Hospital employees who have been waiting for their housing allowances may get a fraction of what is owed them after Commonwealth Healthcare Corp. COO and chief financial officer Esther Muña said they may release a one-month check to affected staff this month.
In a report to the corporation's board of trustees on Friday, Muña said a partial payment of the housing perk will probably be issued once the corporation receives its reimbursement from the Medicaid program.
It was learned that the employees' housing benefit has been delayed since July 2012. This amounts to $600 a month for single employees hired from outside the Commonwealth and $800 a month for those with families.
As of July 2012, a total of 144 employees were supposed to receive the allowance, Muña said, amounting to a total of $104,209.
For August 2012, the number of employees eligible to receive the benefit went down to 140 and this further declined in September to 137.
From July to January 2013, the corporation owes its employees over $400,000 in housing benefits.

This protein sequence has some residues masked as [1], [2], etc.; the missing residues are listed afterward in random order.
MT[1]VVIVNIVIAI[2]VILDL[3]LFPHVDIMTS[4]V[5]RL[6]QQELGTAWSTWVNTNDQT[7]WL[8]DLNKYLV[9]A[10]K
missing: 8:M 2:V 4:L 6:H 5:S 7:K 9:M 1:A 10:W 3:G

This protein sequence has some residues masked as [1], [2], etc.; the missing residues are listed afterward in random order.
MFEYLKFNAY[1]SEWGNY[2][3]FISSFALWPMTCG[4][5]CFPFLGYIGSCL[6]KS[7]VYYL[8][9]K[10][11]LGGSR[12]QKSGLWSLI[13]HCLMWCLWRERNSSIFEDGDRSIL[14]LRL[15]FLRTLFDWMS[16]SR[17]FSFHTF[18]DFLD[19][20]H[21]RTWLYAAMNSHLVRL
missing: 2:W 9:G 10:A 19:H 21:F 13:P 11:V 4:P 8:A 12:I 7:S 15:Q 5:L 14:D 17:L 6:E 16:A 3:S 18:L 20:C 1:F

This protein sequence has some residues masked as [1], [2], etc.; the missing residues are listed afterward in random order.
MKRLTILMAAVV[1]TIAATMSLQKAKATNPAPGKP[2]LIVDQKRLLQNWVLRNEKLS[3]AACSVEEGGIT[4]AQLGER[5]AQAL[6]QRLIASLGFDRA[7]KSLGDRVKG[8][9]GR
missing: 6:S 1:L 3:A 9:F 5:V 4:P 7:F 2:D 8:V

According to Muña, the delay in releasing the allowance was due to funding constraints and not because of any accounting system failures being experienced by the organization.
Meantime, the corporation was able to pay the housing benefits of two employees from the National Health Service Corp. who have already left the island, she said.
Other former hospital employees who are owed the same benefit are either paid through installments or the entire obligation.
“We don't have the money now to pay every single one of them, considering we are saving the $3 million, whether to pay the [Marianas Public Land Trust] loan or not,” Muña told the board.
Based on the financial reports submitted to the board, the corporation has in its cash account $6.344 million as of Jan. 31, 2013. This amount includes the $3 million it reserved to pay for the MPLT loan.
No clear direction
Muña told the board that the hospital management still counts the housing benefit up to now because there is no clear direction on the matter.
The board approved last year the elimination of the housing allowance due to scare resources.
Early interviews with corporation CEO Juan N. Babauta also indicated that the housing allowance would be considered in the salary adjustment of employees when their contract comes up for renewal.
“There's a discussion before I came back that housing allowance is going to be eliminated. I am not sure if it's the same direction of the board,” Muña said.
For the first quarter of the fiscal year-from October 2012 to January 2013-the corporation posted actual revenue of $5.7 million against early projections of $6.9 million.